This is the second post in a series of posts I am writing about my action research project. If you are interested in reading part one, just click here.
In past years, I began every reading conference that I had with my students with the question, “What have you been reading about?” And because kids try to always give us what we ask for, I often then received a 5-7 summary of the book that they were reading. This told me very little about the reader sitting in front of me. It told me a lot about the book, but the book wasn’t what I was trying to teach. It was the reader who I was trying to teach. But I started with a question that put the book front and center in my reading conference, not the reader himself.
This year, I tried different ways to begin my reading conferences. Many of them caused my students to sit in silence and to just look at me with eager eyes waiting for when I would ask them to tell me about their books. And then one day I stumbled onto a question that worked well with a student. So I tried it with another student. Again, it worked well. And I quickly saw that there was one question that seemed to work wonders with most of the readers in my classroom.
So now, every reading conference that I have with a child begins with the very simple question, “What you have been noticing as you have been reading?” And I don’t know why, but this question has been so powerful for my students. For me, it worked better than asking, “What have you been thinking about as you have been reading?” It seems to put less pressure on my students. It seems to be a more authentic question for them to answer. It seems to lead to a greater willingness on their part to share with me the things that I have always known are going on inside their heads, but that I haven’t been able to access before.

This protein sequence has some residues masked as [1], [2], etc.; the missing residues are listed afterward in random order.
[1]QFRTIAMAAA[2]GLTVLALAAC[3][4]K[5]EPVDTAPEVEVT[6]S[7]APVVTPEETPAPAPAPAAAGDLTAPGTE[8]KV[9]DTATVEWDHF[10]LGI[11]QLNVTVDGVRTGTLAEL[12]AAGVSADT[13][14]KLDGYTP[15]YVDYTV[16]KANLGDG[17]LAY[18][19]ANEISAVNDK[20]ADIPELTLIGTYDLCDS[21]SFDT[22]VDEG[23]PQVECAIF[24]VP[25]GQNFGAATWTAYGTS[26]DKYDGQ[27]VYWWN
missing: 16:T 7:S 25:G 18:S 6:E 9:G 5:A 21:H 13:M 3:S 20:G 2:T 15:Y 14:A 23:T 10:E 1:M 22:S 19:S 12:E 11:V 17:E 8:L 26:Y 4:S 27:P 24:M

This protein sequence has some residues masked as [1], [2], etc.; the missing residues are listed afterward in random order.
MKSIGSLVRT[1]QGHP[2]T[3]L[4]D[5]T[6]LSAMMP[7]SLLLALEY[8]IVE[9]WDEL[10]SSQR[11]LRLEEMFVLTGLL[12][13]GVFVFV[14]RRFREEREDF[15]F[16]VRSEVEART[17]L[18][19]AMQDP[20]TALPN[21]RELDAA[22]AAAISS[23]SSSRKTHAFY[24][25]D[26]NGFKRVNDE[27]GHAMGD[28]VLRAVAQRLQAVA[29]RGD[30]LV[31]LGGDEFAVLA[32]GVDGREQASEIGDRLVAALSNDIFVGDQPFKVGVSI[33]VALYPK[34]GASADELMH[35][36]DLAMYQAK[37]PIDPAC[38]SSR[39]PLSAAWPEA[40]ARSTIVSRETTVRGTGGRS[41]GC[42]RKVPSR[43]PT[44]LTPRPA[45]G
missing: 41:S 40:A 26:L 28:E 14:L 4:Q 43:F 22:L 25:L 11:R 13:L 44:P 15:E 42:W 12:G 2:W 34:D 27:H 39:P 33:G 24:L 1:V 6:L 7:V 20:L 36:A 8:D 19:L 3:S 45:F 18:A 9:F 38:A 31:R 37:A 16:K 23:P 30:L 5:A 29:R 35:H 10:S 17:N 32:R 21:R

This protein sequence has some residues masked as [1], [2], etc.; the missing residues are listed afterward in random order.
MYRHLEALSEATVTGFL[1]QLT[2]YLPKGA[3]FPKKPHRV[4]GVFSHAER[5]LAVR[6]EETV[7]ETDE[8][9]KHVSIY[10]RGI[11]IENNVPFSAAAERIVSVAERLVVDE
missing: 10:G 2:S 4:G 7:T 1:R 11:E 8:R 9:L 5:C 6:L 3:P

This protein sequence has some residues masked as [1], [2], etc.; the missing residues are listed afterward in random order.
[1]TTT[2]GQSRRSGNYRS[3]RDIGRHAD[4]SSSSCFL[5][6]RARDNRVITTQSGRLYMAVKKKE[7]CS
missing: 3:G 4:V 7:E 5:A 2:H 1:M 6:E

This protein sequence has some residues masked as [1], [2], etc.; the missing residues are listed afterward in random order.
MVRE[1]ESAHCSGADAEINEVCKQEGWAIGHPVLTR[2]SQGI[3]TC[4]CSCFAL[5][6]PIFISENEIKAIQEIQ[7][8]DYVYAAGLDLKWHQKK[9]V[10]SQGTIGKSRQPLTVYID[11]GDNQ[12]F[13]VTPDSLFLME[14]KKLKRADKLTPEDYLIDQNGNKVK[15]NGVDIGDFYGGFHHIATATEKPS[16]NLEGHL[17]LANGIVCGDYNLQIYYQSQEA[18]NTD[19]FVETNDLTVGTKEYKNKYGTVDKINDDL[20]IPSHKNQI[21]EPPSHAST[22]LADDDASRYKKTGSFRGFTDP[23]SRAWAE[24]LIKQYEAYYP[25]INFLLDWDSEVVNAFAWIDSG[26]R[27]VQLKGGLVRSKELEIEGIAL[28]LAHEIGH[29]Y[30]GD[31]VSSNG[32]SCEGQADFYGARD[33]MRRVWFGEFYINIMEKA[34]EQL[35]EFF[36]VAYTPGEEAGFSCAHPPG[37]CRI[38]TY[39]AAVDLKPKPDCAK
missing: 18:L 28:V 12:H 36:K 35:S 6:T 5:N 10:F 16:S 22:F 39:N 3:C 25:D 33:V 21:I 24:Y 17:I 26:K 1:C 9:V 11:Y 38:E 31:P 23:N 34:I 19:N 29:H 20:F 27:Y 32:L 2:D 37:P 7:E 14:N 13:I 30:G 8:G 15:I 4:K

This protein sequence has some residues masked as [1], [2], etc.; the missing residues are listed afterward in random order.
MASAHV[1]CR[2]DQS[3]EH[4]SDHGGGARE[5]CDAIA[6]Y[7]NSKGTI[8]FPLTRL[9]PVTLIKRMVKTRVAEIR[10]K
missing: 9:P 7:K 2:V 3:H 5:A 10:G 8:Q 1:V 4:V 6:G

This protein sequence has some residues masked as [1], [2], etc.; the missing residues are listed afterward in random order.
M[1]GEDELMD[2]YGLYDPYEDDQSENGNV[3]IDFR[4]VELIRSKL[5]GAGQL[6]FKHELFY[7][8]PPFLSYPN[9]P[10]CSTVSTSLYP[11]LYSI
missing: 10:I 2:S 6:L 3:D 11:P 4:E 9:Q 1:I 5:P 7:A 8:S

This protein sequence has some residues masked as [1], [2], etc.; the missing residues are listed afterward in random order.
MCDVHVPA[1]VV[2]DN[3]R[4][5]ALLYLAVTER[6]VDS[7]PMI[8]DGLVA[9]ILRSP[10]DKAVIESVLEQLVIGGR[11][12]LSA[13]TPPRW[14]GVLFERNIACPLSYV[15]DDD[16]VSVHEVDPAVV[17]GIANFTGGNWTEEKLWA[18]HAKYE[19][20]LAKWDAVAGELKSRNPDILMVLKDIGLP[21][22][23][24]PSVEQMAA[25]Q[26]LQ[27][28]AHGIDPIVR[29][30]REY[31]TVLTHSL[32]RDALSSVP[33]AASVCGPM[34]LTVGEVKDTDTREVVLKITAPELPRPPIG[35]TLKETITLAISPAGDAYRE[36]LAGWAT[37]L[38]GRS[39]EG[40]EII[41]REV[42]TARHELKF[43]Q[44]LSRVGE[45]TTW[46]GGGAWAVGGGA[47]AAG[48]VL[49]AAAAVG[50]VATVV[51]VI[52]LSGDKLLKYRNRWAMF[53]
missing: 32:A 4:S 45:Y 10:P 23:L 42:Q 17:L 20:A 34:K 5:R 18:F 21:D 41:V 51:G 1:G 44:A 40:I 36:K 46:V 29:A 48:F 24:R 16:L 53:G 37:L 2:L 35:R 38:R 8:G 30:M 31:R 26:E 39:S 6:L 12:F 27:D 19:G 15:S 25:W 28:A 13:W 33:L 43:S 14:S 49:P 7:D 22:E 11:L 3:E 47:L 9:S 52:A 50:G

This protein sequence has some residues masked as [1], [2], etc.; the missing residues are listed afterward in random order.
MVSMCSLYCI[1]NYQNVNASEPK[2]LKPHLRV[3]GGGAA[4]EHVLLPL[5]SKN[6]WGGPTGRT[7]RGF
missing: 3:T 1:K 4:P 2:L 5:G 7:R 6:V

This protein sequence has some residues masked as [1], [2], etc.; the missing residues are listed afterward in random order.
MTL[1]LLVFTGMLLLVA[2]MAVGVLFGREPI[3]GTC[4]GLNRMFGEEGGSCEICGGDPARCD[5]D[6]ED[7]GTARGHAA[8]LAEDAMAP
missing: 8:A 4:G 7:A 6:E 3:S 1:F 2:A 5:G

And when I asked them to tell me what they noticed, when I asked them to begin not with the book they were reading but with the thinking they were doing, then they told me all kinds of things. They told me that they noticed that their characters would say one thing, but mean another thing. They told me that they noticed that each of their characters had problems, but that they all approached those problems differently. They told me that they noticed that the author was including information that didn’t seem important at first but that became important later on. They told me that they noticed that a relationship between two characters was beginning to change as those two characters learned more about each other. There were so many things that they noticed, it was almost as if they were just waiting to be asked.